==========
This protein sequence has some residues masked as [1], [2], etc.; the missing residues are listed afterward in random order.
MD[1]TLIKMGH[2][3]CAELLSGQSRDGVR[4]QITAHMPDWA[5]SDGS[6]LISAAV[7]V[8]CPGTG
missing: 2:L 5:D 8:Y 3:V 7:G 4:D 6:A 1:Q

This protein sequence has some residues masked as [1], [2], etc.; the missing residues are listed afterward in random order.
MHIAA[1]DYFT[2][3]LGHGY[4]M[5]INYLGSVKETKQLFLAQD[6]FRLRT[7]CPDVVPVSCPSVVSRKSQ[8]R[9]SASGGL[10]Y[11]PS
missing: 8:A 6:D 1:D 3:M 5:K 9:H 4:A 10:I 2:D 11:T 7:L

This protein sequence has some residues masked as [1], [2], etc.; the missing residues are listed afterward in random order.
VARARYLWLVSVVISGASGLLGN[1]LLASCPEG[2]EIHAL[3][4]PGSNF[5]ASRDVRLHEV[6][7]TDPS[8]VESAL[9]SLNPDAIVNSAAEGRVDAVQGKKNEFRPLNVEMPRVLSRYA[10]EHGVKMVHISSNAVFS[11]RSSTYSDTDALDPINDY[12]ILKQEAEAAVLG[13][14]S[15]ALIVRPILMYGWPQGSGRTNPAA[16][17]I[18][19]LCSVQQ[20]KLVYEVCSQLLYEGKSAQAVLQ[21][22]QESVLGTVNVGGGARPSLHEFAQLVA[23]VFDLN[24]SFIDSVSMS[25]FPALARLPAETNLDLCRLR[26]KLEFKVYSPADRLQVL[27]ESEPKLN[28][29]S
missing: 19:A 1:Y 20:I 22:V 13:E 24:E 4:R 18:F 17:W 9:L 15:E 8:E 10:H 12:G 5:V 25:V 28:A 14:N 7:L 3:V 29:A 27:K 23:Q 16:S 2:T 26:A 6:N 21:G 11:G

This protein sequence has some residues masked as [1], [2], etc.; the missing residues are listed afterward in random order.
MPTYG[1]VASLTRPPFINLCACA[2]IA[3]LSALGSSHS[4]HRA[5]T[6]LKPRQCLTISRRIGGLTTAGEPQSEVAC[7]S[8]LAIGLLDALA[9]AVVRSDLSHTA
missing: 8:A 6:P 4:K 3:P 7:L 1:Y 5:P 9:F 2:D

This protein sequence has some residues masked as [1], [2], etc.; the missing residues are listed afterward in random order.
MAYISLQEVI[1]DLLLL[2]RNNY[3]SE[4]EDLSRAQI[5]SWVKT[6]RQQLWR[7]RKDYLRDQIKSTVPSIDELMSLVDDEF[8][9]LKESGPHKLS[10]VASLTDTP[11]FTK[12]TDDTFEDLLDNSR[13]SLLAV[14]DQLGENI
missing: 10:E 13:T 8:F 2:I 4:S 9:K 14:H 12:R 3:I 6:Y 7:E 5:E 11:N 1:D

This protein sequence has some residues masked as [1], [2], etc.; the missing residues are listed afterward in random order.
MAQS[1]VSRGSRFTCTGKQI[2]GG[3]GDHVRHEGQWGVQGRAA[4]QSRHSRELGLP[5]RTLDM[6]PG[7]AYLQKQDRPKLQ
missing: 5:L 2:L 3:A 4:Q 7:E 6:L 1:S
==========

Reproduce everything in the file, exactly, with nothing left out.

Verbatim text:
This protein sequence has some residues masked as [1], [2], etc.; the missing residues are listed afterward in random order.
MD[1]TLIKMGH[2][3]CAELLSGQSRDGVR[4]QITAHMPDWA[5]SDGS[6]LISAAV[7]V[8]CPGTG
missing: 2:L 5:D 8:Y 3:V 7:G 4:D 6:A 1:Q

This protein sequence has some residues masked as [1], [2], etc.; the missing residues are listed afterward in random order.
MHIAA[1]DYFT[2][3]LGHGY[4]M[5]INYLGSVKETKQLFLAQD[6]FRLRT[7]CPDVVPVSCPSVVSRKSQ[8]R[9]SASGGL[10]Y[11]PS
missing: 8:A 6:D 1:D 3:M 5:K 9:H 4:A 10:I 2:D 11:T 7:L

This protein sequence has some residues masked as [1], [2], etc.; the missing residues are listed afterward in random order.
VARARYLWLVSVVISGASGLLGN[1]LLASCPEG[2]EIHAL[3][4]PGSNF[5]ASRDVRLHEV[6][7]TDPS[8]VESAL[9]SLNPDAIVNSAAEGRVDAVQGKKNEFRPLNVEMPRVLSRYA[10]EHGVKMVHISSNAVFS[11]RSSTYSDTDALDPINDY[12]ILKQEAEAAVLG[13][14]S[15]ALIVRPILMYGWPQGSGRTNPAA[16][17]I[18][19]LCSVQQ[20]KLVYEVCSQLLYEGKSAQAVLQ[21][22]QESVLGTVNVGGGARPSLHEFAQLVA[23]VFDLN[24]SFIDSVSMS[25]FPALARLPAETNLDLCRLR[26]KLEFKVYSPADRLQVL[27]ESEPKLN[28][29]S
missing: 19:A 1:Y 20:I 22:V 13:E 24:E 4:R 18:F 17:W 9:L 15:E 8:E 10:H 12:G 5:V 25:V 28:A 14:N 7:L 3:V 29:A 27:K 23:Q 16:S 2:T 26:A 6:N 21:G 11:G

This protein sequence has some residues masked as [1], [2], etc.; the missing residues are listed afterward in random order.
MPTYG[1]VASLTRPPFINLCACA[2]IA[3]LSALGSSHS[4]HRA[5]T[6]LKPRQCLTISRRIGGLTTAGEPQSEVAC[7]S[8]LAIGLLDALA[9]AVVRSDLSHTA
missing: 8:A 6:P 4:K 3:P 7:L 1:Y 5:P 9:F 2:D

This protein sequence has some residues masked as [1], [2], etc.; the missing residues are listed afterward in random order.
MAYISLQEVI[1]DLLLL[2]RNNY[3]SE[4]EDLSRAQI[5]SWVKT[6]RQQLWR[7]RKDYLRDQIKSTVPSIDELMSLVDDEF[8][9]LKESGPHKLS[10]VASLTDTP[11]FTK[12]TDDTFEDLLDNSR[13]SLLAV[14]DQLGENI
missing: 10:E 13:T 8:F 2:I 4:S 9:K 14:H 12:R 3:I 6:Y 7:E 5:E 11:N 1:D

This protein sequence has some residues masked as [1], [2], etc.; the missing residues are listed afterward in random order.
MAQS[1]VSRGSRFTCTGKQI[2]GG[3]GDHVRHEGQWGVQGRAA[4]QSRHSRELGLP[5]RTLDM[6]PG[7]AYLQKQDRPKLQ
missing: 5:L 2:L 3:A 4:Q 7:E 6:L 1:S